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Healthy Goodbyes for Your Students

Posted by Becky Carlton on May 25, 2017 2:27:30 PM

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It is hard to say goodbye. Saying goodbye is also healthy and necessary to provide the opportunity for closure for students at the end of the school year. Although it can be painful for both adults and students, healthy goodbyes help transition into the summer and next school year. If you avoid the opportunity to say goodbye with your class, it can have a negative impact on separation in the future among students.

There are many activities and lessons to include in your classroom to give the opportunity to say goodbye to each other. It is okay to provide multiple activities over a few weeks leading up to summer break to give time for younger children especially to process the goodbye. It is better for this to be a process than just a one-time event or lesson.

Below is a suggested activity titled, “Reach out and Touch Someone” that can be used from early elementary through high school:

Instructions: This exercise should be done with a group that has worked together for a while as a way of affirming each member’s contributions. The facilitator will instruct each of the students to form a circle with their backs facing inwards with their eyes shut. Once everyone is comfortable the facilitator will tap 3 individual students to open his or her eyes and enter the circle. They will be instructed to tap (on the shoulder, arm or back) the individual that ‘the someone statement’ most pertains to anonymously. Once the facilitator has read through a few statements the tapped individuals will resume their positions within the circle with their eyes closed and the next small group of students will be tapped. This will continue until all members of the group have had the opportunity to reach out and touch someone. If you have more than one adult in your class, include them in the circle so they can be part of the experience as well. It is nice to also include any remaining adults at the end to ‘reach out and touch someone’ who has not been reached yet via eye contact or pointing so no child feels left out.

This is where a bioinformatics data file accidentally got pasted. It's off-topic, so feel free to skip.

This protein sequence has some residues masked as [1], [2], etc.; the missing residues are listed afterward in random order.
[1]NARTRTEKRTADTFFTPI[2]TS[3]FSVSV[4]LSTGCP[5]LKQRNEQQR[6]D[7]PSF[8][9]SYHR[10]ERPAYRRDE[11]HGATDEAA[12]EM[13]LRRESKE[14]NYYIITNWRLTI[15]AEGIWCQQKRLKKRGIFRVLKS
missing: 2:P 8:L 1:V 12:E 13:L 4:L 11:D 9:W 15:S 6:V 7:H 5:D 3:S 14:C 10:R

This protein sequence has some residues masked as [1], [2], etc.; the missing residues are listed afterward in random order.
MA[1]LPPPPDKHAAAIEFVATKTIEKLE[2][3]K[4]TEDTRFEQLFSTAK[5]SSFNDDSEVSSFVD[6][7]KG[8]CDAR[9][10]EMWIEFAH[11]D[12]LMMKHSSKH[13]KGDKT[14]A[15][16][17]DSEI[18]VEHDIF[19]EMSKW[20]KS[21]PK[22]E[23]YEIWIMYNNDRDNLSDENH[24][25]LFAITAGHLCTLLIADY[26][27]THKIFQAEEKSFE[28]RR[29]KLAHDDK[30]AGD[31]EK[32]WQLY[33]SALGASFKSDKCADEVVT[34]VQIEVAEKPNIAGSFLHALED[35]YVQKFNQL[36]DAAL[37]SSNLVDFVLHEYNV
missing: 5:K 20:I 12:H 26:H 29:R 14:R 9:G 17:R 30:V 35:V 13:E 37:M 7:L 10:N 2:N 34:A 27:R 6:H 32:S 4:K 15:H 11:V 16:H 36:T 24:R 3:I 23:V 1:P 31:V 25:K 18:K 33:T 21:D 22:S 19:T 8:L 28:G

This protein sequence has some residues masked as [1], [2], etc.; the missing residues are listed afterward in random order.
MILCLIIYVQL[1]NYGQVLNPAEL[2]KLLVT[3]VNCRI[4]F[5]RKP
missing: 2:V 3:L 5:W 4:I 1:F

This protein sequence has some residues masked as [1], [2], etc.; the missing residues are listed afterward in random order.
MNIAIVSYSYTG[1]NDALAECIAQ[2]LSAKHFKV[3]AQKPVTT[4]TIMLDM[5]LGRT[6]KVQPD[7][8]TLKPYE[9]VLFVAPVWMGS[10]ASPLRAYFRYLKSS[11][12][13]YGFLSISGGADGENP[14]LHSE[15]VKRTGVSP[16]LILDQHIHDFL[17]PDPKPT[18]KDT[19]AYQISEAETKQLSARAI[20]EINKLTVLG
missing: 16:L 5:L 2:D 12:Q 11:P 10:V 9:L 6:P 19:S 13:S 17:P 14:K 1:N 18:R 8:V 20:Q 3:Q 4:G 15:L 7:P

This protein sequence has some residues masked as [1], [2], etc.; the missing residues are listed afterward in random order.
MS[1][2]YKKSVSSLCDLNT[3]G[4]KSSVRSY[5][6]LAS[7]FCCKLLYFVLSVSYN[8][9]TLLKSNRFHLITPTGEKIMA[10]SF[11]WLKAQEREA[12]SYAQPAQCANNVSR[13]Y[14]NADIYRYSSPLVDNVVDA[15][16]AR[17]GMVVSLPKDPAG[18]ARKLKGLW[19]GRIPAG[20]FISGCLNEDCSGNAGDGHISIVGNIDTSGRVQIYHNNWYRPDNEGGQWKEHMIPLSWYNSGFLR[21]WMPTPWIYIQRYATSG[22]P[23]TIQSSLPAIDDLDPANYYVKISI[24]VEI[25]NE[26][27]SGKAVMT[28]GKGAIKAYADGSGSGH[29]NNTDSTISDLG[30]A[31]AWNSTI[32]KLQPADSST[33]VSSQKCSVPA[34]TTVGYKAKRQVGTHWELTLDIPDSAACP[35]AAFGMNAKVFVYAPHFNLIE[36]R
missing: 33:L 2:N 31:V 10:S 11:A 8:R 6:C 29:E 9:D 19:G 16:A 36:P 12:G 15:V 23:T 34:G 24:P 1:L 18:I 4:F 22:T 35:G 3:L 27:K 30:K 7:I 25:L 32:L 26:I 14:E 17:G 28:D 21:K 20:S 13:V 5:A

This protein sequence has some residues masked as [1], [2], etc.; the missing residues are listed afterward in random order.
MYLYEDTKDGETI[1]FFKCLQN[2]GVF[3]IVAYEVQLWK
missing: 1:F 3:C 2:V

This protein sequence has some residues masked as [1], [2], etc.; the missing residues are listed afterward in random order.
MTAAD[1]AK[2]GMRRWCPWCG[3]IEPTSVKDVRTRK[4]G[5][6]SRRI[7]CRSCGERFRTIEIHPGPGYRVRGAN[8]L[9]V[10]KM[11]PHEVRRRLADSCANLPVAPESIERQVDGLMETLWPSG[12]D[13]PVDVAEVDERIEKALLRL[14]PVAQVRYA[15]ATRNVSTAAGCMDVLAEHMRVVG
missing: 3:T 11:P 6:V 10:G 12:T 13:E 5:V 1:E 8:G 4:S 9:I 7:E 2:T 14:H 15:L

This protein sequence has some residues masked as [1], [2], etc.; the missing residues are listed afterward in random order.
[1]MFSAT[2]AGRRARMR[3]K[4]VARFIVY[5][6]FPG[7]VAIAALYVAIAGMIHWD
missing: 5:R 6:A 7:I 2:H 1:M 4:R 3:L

This activity alone can be powerful as a way to anonymously provide affirmations to one another as a means to saying goodbye and giving closure for students. However, the activity alone is one tool, and time to process afterwards should be included in overall time. Allowing the class to sit back down and openly discuss how the activity went and how they felt can be an even more powerful impact on students. Below are a few key questions to consider when processing the activity with the class:

  1. How did this activity make you feel?
  2. How important is it to affirm the contributions of group members?
  3. How did you feel when someone touched you?
  4. At the beginning of this exercise you felt ____, now you feel ___?
  5. What are some other ways to affirm each other?
  6. What, if any, is some “someone” statements that you wished had been said?
  7. Would you like to recognize a few of those who you would have touched had that statement been read?

Classrooms and educators who take the time to process the successes over the school year and emotional ties created have an easier and healthier goodbye amongst students which in turn only strengthen the relationships and trust that was formed. What other ways does your school/classroom process healthy goodbyes?New Call-to-action

Topics: Student Relationships, Classroom Management

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